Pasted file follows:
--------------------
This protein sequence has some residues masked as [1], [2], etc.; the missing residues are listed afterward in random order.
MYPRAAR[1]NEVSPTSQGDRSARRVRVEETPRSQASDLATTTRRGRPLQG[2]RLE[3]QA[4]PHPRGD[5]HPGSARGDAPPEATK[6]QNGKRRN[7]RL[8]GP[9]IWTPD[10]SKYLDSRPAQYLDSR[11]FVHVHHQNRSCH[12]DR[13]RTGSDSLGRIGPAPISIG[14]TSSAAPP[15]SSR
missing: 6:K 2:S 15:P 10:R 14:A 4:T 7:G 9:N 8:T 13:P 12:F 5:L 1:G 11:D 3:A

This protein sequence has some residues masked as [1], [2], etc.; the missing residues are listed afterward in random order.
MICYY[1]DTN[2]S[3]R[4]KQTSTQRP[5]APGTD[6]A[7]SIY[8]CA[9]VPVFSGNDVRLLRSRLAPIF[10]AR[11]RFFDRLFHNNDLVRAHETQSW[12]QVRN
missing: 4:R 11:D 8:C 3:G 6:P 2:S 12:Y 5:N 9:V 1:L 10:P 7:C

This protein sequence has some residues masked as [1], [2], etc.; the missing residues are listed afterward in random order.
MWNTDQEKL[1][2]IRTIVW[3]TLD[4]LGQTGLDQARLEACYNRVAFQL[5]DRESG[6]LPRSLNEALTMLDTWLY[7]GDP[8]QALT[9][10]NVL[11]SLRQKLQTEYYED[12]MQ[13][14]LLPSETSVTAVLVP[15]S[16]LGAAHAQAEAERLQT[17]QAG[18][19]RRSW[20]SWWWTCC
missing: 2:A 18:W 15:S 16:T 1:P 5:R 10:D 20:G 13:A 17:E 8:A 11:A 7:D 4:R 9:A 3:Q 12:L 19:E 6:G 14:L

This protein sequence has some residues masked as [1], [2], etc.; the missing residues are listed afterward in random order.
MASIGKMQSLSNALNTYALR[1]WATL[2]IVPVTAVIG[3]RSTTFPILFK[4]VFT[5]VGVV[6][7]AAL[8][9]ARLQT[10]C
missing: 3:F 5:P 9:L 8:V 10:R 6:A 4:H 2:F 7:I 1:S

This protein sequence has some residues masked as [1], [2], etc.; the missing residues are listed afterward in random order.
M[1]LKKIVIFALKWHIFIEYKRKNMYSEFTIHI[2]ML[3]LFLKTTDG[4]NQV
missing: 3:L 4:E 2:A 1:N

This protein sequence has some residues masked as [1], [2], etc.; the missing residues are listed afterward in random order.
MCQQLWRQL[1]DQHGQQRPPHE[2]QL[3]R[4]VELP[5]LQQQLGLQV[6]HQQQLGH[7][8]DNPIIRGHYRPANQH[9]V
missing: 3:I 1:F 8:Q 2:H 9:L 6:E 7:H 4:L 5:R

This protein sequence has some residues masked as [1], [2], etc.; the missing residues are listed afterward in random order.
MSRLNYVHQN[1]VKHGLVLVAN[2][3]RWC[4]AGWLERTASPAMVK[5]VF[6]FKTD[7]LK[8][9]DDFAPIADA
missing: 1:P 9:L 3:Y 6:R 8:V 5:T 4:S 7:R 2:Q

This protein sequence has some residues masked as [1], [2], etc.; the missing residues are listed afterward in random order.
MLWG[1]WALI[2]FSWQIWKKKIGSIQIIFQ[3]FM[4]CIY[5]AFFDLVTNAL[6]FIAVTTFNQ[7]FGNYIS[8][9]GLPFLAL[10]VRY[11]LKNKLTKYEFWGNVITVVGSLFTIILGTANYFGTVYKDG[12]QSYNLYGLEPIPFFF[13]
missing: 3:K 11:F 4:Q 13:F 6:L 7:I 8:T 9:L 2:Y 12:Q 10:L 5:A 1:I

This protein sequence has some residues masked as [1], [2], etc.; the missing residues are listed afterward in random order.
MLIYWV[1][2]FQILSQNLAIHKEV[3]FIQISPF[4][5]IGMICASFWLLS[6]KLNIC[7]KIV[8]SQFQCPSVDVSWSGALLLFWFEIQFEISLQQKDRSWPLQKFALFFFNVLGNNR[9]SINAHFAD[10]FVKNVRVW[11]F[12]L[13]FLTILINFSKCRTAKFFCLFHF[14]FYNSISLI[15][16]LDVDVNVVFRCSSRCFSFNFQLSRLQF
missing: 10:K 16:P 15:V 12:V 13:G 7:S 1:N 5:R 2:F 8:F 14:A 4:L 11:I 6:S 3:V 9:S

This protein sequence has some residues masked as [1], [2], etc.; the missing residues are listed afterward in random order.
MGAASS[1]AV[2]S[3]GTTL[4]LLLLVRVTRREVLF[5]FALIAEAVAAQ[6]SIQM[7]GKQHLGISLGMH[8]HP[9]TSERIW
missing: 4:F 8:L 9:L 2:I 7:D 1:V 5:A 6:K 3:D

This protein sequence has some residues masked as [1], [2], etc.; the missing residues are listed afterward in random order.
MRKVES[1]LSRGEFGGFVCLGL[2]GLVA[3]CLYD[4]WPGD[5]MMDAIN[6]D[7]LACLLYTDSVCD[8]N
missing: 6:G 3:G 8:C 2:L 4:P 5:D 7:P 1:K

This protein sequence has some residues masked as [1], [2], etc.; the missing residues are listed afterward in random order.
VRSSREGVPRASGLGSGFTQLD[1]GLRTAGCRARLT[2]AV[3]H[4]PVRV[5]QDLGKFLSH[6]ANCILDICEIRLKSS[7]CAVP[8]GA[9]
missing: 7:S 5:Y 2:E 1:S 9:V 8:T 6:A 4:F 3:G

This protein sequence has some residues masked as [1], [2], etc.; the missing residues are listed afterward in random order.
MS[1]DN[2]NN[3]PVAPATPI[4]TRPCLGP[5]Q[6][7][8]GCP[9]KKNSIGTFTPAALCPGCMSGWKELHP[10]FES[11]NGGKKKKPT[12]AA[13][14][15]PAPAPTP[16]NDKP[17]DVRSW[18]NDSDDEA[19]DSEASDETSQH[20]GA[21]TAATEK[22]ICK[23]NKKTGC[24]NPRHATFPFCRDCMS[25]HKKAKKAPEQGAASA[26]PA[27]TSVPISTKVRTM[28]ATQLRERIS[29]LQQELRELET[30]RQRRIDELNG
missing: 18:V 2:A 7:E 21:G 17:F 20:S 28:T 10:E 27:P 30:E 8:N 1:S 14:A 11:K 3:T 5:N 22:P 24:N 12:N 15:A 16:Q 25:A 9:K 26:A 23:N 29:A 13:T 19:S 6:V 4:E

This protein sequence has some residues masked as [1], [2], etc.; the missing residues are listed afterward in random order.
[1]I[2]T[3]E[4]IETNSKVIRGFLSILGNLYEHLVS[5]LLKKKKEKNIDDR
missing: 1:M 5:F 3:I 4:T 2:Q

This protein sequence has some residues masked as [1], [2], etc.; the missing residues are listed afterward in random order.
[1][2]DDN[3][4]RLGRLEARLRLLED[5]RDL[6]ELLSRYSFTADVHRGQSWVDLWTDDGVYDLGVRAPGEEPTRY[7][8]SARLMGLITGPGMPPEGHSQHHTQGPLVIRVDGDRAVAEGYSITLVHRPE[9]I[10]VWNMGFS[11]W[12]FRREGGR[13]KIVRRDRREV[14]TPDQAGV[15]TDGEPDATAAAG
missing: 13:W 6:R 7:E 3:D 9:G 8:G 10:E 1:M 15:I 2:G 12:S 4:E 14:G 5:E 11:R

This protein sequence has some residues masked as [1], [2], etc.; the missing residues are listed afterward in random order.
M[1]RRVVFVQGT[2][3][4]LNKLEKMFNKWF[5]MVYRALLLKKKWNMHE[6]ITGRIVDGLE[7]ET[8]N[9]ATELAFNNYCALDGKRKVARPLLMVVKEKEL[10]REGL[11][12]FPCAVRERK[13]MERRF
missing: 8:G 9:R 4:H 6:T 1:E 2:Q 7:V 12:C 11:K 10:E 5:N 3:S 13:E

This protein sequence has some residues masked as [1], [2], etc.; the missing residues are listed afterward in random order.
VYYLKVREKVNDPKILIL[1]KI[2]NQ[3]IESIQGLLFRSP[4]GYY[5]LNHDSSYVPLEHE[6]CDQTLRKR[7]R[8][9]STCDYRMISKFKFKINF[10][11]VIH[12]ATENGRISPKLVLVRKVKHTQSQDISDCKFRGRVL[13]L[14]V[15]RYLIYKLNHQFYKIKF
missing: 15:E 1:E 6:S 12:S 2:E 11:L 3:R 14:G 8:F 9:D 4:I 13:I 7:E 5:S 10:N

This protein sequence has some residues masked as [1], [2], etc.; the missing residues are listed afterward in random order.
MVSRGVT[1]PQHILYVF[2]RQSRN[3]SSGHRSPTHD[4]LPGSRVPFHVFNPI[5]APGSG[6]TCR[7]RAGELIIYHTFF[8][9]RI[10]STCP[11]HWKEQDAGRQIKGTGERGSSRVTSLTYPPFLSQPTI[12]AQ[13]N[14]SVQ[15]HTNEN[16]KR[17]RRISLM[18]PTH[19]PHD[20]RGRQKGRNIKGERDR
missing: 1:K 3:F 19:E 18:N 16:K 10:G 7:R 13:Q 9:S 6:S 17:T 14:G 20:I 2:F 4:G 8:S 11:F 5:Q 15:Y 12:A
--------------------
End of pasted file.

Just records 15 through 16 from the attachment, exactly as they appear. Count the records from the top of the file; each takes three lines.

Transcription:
This protein sequence has some residues masked as [1], [2], etc.; the missing residues are listed afterward in random order.
[1][2]DDN[3][4]RLGRLEARLRLLED[5]RDL[6]ELLSRYSFTADVHRGQSWVDLWTDDGVYDLGVRAPGEEPTRY[7][8]SARLMGLITGPGMPPEGHSQHHTQGPLVIRVDGDRAVAEGYSITLVHRPE[9]I[10]VWNMGFS[11]W[12]FRREGGR[13]KIVRRDRREV[14]TPDQAGV[15]TDGEPDATAAAG
missing: 13:W 6:R 7:E 3:D 9:G 8:G 10:E 1:M 15:I 2:G 12:S 4:E 14:G 5:E 11:R

This protein sequence has some residues masked as [1], [2], etc.; the missing residues are listed afterward in random order.
M[1]RRVVFVQGT[2][3][4]LNKLEKMFNKWF[5]MVYRALLLKKKWNMHE[6]ITGRIVDGLE[7]ET[8]N[9]ATELAFNNYCALDGKRKVARPLLMVVKEKEL[10]REGL[11][12]FPCAVRERK[13]MERRF
missing: 8:G 9:R 4:H 6:T 1:E 2:Q 7:V 12:C 11:K 10:E 5:N 3:S 13:E